Today's blog post was co-authored by FMC intern Daniel Eno, based on a bit of pondering by FMC Events Organizer Chhaya Kapadia.
Do you ever get nostalgic about cruising the racks at your local record store? Do you ever feel that, while it may be infinitely more convenient and even a couple dollars cheaper to buy an album off of iTunes, it’s nice to know your purchase helped keep your neighborhood shop up and running? What if you could combine the convenience of online purchasing with that warm feeling you get from supporting your local music-slingers?
One of our favorite broadcasters, Seattle’s KEXP, wants to help you do just that. The station has integrated a new feature into their online streaming radio that provides a means to buy local without having to leave the comfort of your computer keyboard.
Like other internet stations, KEXP's live stream features links to places to buy almost any tune that catches your ear. But in addition to the standard Amazon and iTunes links, KEXP also points to local record shops that will deliver the album right to your doorstep. Webcasters like KEXP have helped make broadcasting global, so it’s cool that they’re giving local listeners a way to buy music in their own backyard.
It's not clear how much new business this feature has generated for local shops, and maybe it amounts to nothing more than a kind gesture on the part of KEXP. Still, it's not hard to imagine that this sort of service might be implemented on the sites of other stations around the country. Stores like New York City's Other Music offer high-quality digitized versions of their awesome underground music collection, but as far as we know, there’s no online radio component — at least not yet. It would be interesting if the mass consumer movement toward online shopping turns out to be what saves local record shops. It’s a nice thought, anyway.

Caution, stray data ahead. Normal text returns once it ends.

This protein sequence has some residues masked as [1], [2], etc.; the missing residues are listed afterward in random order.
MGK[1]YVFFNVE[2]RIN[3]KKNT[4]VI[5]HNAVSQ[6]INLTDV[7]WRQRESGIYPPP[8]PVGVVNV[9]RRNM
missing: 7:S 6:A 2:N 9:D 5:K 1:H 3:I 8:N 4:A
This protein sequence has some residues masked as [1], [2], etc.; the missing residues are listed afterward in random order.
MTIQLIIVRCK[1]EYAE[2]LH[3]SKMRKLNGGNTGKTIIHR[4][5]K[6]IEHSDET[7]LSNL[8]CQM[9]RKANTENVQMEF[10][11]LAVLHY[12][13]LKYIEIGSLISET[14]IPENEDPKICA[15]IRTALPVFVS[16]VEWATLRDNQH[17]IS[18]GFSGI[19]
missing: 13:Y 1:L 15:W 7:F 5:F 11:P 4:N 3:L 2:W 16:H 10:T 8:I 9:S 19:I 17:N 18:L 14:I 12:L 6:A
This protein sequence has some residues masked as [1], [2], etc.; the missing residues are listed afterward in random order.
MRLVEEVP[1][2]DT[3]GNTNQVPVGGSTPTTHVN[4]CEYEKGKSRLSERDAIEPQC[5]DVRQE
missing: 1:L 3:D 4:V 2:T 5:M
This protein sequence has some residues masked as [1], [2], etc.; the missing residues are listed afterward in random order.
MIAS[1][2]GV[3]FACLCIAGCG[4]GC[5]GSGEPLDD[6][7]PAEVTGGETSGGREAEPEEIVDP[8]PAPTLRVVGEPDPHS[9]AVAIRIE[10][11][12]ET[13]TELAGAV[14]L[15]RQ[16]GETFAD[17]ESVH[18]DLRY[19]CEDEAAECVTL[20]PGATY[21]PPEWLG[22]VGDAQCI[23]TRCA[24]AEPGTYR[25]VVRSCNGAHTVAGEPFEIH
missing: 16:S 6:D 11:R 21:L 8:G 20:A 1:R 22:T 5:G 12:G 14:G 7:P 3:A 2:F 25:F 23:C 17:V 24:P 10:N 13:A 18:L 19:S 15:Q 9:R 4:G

FMC believes that the future of music is inextricably tied to sustainable cultural communities. This is why we support localism on the public airwaves by fighting the forces of consolidation and encouraging community radio initiatives like Low Power FM. The internet has its part to play, too – better broadband penetration and open structures that let artists (and smaller retailers) compete on a level playing field with the big companies is essential to a legitimate digital music marketplace, local and otherwise. It’s like one hand washing the other, or whatever other metaphor you want to use.
KEXP’s local purchase feature also fits nicely with Seattle’s “City of Music Initiative,” a mayoral effort to promote the city as “home to musicians, live music and music business.” We hope more burgs follow Seattle’s lead in the name of regional diversity and sustainable cultural commerce.